- 3Com's U.S. Robotics. In October, it even introduced a
next-generation modem based on the "digital subscriber line"
technology that really ramps up Internet transfer speeds.

Can a technology visionary and legend fail and make a comeback
- twice? Is there really such a thing as "revenge of the nerds?"

Maybe. Just ask IBM, which is certainly a success despite its
forfeiture of control of the PC business. Or ask Apple, which
is now riding high after many predictions of its imminent demise.
But don't ask Hayes. Its creditors ran out of patience and
financing and pulled the plug this week. On Monday, the Hayes
business shut down and prepared to liquidate.

Victoria Shannon edits TribTech and can be e-mailed at:

June, 1977
The Apple II computer begins selling to the public in North America.

Source http://www.icwhen.com/book/the70s/1977.html

August, 1977
(Observed) Ward Christensen writes MODEM.ASM, which with input from many other CP/M users becomes XMODEM, the first binary file transfer protocol.

August 3, 1977
Tandy sells the first TRS-80 Computer (Later Renamed the Model I).

 From http://www.trs-80.com/trs80-1.htm:

 The Model I was invented by Don French & Steve Leininger and first 
 sold on August 3, 1977 at a price of $599.95 (and sold 10,000 units 
 in the first month!). It began with a 4K Level I System, which was 
 soon replaced by a 16K Level II System. The Level II (first model) 
 was updated to include a numeric keypad.  

 The Model I was discontinued in January of 1981 due to its failure 
 to meet the FCC's Radio Frequency Interference rules.  

 According to Mike Yetsko:

 The first 'Tandy' computer was indeed the Radio Shack (TRS - Tandy 
 Radio Shack) TRS-80. Called just the TRS-80, it later became known 
 as the "Model 1" when the TRS-80 Model II was announced in the 
 summer of 1979.

 It was announced Wednesday, August 3,1977 at a press conference held 
 at the Warwick Hotel in NYC. Radio Shack said they anticipated 
 deliveries to start in two weeks. Price was $599 for a Level I 
 Basic with 4K RAM, monitor, and cassette, with all cables and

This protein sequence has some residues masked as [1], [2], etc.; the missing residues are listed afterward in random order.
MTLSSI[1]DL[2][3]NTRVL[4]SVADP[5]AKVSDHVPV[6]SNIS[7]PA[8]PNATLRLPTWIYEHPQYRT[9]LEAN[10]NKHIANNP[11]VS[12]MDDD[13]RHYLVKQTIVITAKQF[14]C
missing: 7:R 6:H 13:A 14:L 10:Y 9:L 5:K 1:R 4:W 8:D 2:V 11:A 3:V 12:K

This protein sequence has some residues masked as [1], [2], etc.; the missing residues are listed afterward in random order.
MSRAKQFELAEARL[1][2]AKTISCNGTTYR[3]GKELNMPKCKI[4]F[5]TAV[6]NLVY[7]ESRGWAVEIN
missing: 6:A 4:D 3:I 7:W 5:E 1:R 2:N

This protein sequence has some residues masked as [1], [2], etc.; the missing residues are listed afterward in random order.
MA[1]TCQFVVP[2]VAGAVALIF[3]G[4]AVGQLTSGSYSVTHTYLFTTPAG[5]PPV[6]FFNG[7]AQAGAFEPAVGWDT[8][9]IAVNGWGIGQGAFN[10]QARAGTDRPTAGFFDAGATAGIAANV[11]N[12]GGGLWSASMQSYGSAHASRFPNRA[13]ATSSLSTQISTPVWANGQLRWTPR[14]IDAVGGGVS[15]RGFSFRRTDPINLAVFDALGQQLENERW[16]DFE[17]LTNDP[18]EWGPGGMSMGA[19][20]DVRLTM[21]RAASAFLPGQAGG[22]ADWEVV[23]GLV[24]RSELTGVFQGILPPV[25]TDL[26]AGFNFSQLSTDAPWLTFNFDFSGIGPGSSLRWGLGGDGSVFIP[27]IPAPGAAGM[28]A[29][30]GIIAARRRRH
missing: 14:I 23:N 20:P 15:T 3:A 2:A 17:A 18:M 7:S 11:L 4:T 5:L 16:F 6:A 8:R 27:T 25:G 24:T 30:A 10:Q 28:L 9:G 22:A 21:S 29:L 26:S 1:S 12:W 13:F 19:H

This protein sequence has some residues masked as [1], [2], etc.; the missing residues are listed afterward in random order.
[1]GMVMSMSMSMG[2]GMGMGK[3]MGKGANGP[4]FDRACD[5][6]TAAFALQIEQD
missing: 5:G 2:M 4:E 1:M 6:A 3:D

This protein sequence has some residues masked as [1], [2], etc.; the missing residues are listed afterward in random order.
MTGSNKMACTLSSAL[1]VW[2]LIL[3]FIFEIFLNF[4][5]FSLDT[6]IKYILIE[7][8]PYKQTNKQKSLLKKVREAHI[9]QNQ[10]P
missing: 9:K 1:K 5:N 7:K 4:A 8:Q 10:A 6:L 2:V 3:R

adapters ready to go. The only thing a user might really needed was 
 a power strip, as it took 3 plugs.

 Internally Radio Shack was quite unsure of the product, thinking 
 that they might sell 600 to 1000 the first year. It was also the 
 most expensive single item Radio Shack had ever carried to that 
 date. They required a $100 deposit to place the computer on order.

 Level II Basic was $99, and 16K RAM was I think $299. There was also 
 an Expansion Interface (EI) that eventually available for $299 that 
 had room for an additional 2 banks of 16K RAM and an RS-232 card. 
 In addition the EI already contained a floppy disk controller and a 
 control circuit to allow two cassettes to be hooked up at one time 
 and controlled by the computer. The EI was a change from the original 
 announcement, which declared that there would be an expansion box 
 with a 5 slot S-100 chassis for the unit. (No price was ever given 
 for the S-100 box that I recall.) There was also an 8K RAM for an 
 additional $99, but only a few of those were ever made, and I don't 
 believe ANY customers EVER got an 8K upgrade kit. As far as I know, 
 all 8K computers were upgraded to 16K.

 Disk drives showed up the following year for $500. These were 
 Shugart SA400 drives with about 80K of storage. The Centronics Line 
 printer showed up as well for I seem to recall $1300 (the 779?).

 They were swamped with orders, and delivery times quickly fell to 
 months after order. By early November of 1977, they were delivering 
 16K RAM units with 5 digit serial numbers that had been ordered in 
 early September. At that time, there were separate serial number 
 sequences for 4K and 16K machines.